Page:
Edson: An Important Skill For Young Athletes: Listening
It’s a skill set that often gets overlooked.
We want our young athletes to practice hard, be good teammates and be ready to produce when they are called upon.
But none of those attributes can be fully attained if an athlete isn’t a good listener.
After all, good listening skills lead to better learning skills. And what you learn and put into practice makes you a better athlete.
Several years ago, I was talking with Hall of Fame basketball coach and good friend Larry Glass about the importance of listening.
Larry was the youngest Big Ten men’s basketball coach in history when he took over the top spot at Northwestern in the mid-1960s. After he left Northwestern, he and his wife Dee eventually moved their family to Leland.
He had no interest in getting back into coaching until his daughters told him they wouldn’t have a team if they couldn’t find a coach. So all he did was lead the Lady Comets to three straight Class D state championships. The Detroit Free Press named him its girls basketball Coach of the Decade for the 1980s.
So when Larry talks, I listen. I asked him one time what the difference was between coaching boys and girls.
He didn’t hesitate.
“Girls tend to be better listeners… at least in my experience,” he said. “They listen to what you tell them, then they go practice exactly that.”
Over the last few years I’ve asked several coaching friends of mine about the importance of athletes being good listeners.
“It’s not something that gets talked about much,” one coaching friend said. “But the kids I see improve the most are the ones that ask a lot of questions and then put those answers into play, literally.”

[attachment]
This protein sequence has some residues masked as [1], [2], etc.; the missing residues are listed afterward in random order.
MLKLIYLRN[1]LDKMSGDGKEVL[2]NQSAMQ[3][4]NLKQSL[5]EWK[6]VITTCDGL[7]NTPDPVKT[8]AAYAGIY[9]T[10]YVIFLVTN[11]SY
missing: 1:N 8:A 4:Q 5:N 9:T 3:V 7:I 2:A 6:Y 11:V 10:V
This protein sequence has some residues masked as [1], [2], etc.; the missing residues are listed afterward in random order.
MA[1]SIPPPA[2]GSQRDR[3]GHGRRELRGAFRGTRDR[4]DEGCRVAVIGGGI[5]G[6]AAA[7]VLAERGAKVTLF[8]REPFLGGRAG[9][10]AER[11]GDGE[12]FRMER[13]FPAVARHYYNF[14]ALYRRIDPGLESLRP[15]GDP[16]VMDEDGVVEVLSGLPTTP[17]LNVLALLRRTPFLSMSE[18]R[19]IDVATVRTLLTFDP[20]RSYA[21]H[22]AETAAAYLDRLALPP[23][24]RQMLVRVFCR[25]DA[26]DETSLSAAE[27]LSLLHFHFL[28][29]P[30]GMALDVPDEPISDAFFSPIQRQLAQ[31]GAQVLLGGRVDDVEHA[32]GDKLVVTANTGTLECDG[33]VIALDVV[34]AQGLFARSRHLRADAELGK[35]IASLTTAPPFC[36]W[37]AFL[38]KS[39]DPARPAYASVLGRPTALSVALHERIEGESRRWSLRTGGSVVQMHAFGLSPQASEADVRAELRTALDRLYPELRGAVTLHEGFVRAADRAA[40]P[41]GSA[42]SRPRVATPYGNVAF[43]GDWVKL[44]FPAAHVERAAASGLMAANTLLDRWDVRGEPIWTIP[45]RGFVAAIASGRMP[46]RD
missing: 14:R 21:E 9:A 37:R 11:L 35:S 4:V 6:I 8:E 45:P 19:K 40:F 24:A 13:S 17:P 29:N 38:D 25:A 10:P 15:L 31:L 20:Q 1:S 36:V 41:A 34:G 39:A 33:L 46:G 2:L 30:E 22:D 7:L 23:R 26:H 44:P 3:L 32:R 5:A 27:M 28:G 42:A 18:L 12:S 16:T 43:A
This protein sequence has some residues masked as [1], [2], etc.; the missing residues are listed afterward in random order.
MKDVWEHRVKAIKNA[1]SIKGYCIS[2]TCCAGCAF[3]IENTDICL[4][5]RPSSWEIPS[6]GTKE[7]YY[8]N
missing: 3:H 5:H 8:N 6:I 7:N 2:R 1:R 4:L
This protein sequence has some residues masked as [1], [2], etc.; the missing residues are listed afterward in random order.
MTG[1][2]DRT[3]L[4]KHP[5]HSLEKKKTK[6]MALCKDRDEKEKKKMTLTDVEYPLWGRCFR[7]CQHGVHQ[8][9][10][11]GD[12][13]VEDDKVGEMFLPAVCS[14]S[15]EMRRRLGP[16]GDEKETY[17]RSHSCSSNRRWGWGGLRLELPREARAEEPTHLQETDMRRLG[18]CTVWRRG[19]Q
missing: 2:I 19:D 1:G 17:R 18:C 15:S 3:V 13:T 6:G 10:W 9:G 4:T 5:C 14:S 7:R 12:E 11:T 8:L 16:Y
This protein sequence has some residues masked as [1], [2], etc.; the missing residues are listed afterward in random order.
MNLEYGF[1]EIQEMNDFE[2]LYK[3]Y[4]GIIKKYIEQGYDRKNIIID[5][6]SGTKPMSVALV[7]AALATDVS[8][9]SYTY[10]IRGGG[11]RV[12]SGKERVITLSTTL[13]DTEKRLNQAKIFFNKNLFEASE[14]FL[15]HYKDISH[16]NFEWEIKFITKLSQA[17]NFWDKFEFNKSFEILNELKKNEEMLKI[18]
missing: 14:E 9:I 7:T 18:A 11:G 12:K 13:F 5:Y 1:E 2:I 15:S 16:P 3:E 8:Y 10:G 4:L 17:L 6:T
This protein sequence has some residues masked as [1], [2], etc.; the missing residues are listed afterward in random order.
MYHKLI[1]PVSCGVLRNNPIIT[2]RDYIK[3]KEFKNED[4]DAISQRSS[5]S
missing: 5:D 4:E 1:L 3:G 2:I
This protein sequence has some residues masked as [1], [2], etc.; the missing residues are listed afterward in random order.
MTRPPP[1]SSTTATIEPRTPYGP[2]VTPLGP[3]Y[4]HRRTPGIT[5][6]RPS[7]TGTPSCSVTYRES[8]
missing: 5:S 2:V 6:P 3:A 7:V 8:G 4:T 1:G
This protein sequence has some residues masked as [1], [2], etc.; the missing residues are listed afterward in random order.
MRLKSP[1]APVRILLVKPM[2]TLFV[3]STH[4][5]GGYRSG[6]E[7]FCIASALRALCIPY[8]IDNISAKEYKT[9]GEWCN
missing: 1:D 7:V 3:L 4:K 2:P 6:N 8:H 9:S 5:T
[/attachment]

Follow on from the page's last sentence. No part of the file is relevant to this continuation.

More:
Listening isn’t limited to hearing what a coach says. In fact, I know several current high school athletes who tell me they learn from asking a teammate or even an opposing player they are on friendly terms with about what they do to get better.
An athlete who is a good listener tends to be someone who is humble and willing to get better.
You would think that would be all athletes, but we know that’s not the case.
To be sure, being a good listener isn’t automatically going to turn you into a star athlete. But it will make you a better athlete… and a better teammate.
Nick Edson is a retired Hall of Fame columnist and sportswriter. He worked 25 years at the Traverse City Record-Eagle, 18 as sports editor. He is a two-time president of the Associated Press Sports Editors Association and a member of the Michigan Basketball Coaches Hall of Fame.